What is the policy interest rate?
Bank of Canada’s policy interest rate (external link) serves to regulate the country’s economic activity, among other purposes.
Since financial institutions use the policy interest rate to set the interest rate on personal and commercial loans, it’s more expensive to borrow when the policy interest rate is high.
Find the financial strategy that best fits your business with our article “6 sources of financing for businesses”.
How will my business be affected by policy interest rate increases?
If you’re financing your business, an increase in the policy interest rate will have an impact on the short-term and long-term borrowing costs.
Interest rates on variable-rate loans and lines of credit will increase. This means that your payments will also increase. Fixed-rate loans will only be affected when you renew.
A policy interest rate increase can impact:
- Your ability to repay the financing you’ve already contracted.
- Your company’s eligibility to obtain additional financing.
Discover the policy interest rate forecast in the coming months with our video “Economic Impact - When will interest rates stabilize?”.
Want to learn more about the impact an increase can have on your personal finances? Read our article “Policy interest rate hikes: how will they impact my finances?”.
What should I do if the interest rate on my loan increases?
It’s sometimes possible to transform all or part of your variable-rate loan into a fixed-rate loan. This will help protect you from future rate hikes. It’s important to keep in mind that fixed interest rates usually consider projected future increases.
Don’t hesitate to discuss this with your business account manager or financial advisor. You can also seek advice and help from other specialists such as your accountant.
Good to know: the terms of financing products offered to businesses are often more rigid than loans offered to individuals. They also usually involve penalties when changing rates from variable to fixed rates.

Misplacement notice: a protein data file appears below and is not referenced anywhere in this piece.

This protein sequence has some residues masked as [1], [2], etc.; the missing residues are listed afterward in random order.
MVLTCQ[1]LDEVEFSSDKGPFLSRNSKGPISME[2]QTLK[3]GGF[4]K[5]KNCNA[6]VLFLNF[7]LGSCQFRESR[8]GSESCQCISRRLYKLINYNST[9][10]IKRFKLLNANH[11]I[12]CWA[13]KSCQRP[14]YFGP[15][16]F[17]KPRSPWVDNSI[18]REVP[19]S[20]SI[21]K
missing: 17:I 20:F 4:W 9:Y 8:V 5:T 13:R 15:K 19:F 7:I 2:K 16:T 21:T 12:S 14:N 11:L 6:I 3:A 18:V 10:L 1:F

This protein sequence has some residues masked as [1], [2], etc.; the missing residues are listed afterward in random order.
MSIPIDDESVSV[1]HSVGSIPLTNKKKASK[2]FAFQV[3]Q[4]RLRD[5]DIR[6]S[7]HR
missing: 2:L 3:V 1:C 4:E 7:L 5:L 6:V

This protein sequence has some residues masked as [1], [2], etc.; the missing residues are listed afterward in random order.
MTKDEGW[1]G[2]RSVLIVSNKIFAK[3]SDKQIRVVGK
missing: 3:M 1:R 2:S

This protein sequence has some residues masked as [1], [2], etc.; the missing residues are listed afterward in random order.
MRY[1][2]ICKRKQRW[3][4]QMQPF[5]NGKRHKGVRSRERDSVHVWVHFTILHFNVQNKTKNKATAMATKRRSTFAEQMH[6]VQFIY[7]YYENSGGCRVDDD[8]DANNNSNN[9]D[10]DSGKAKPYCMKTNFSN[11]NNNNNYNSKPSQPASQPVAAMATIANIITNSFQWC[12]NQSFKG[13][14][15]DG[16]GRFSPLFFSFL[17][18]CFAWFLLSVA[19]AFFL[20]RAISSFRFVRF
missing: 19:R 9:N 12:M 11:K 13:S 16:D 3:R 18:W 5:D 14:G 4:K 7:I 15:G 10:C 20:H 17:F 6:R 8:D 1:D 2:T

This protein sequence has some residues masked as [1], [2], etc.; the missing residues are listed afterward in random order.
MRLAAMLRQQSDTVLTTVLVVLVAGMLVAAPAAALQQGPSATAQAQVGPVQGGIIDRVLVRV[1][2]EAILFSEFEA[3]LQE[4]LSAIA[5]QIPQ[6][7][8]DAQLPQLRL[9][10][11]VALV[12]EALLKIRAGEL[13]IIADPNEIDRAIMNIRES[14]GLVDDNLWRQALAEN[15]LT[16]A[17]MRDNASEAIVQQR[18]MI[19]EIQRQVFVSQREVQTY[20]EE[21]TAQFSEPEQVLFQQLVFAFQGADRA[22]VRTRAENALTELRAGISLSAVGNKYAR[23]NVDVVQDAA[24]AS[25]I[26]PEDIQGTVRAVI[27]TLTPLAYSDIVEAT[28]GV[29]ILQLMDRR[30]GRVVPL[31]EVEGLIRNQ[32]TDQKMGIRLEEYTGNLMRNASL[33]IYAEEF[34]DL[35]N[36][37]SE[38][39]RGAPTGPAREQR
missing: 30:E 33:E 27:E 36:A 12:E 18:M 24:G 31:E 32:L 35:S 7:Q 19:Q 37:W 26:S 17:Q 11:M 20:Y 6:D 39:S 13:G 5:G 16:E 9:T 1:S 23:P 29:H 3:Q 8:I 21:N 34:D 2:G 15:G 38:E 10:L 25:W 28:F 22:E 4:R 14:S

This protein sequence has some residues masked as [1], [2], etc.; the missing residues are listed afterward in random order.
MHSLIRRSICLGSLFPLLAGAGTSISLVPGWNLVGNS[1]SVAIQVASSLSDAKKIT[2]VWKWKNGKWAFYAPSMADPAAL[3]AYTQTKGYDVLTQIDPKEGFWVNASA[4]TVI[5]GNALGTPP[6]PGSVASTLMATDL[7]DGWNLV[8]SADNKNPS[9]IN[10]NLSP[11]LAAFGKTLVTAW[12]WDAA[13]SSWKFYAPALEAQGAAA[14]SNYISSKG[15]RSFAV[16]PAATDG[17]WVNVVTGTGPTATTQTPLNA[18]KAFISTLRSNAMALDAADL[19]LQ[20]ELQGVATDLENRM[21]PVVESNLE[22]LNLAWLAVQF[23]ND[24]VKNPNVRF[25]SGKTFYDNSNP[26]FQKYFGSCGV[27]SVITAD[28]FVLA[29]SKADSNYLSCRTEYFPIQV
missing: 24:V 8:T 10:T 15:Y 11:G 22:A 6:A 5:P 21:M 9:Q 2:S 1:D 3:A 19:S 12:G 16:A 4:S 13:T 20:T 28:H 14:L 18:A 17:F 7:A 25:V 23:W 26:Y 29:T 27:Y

How can I protect my business from inflation?
Raising the policy interest rate is one way for the Bank of Canada to try to counter inflation. That said, before the effects of its policy are felt, inflationary pressures drive up the prices of products and services (as measured by the Consumer Price Index (link to external site)).
The price of raw materials, labour, energy (ex: fuel) and certain equipment (ex: a fleet of trucks) is increasing. The availability of resources is also an issue.
To learn more about inflation, watch our video “Economic impact - The rise of inflation: a global phenomenon”.
To offset these increases, here are some helpful strategies:
Strategies to adapt to rising labour costs
Inflation directly impacts a company’s labour costs. They may also have trouble recruiting due to a labour shortage.
In addition, the rise in labour costs can increase quicker than the selling prices of products and services. This is yet another pressure on your company’s profit margin.
It’s vital for companies to efficiently manage their liquidity and ensure that their profit margins are protected. Be aware of the financial health of your business. Don’t wait until the end of your fiscal year to make a statement.
For more tips, read our article "Business accounting: managing the finances of your SME".
Strategies to adapt to supply chain challenges
The geopolitical context also offers its share of challenges for companies operating internationally. Example: challenges in importing raw materials or exporting.
Rising transportation costs – including soaring container prices – and delivery delays are also adding to the overall effects felt by the pandemic in recent years.
There are a lot of risks when it comes to relying on a single
supplier. Try to sign agreements with multiple suppliers for the
same product to protect yourself. Also, consider finding
Canadian suppliers (or even in the same region or territory).
This is a way to decrease the impact of a potential supply
Good to know: some solutions exist for financing your supply chain, such as invoice factoring.
To better understand the geopolitical climate, watch our video “Economic Impact – Increased uncertainty due to the geopolitical climate".
In the presence of inflation and policy interest rate increases, be sure to analyze your business plans. You can then make informed decisions for your business. We’re here to help answer any questions you might have.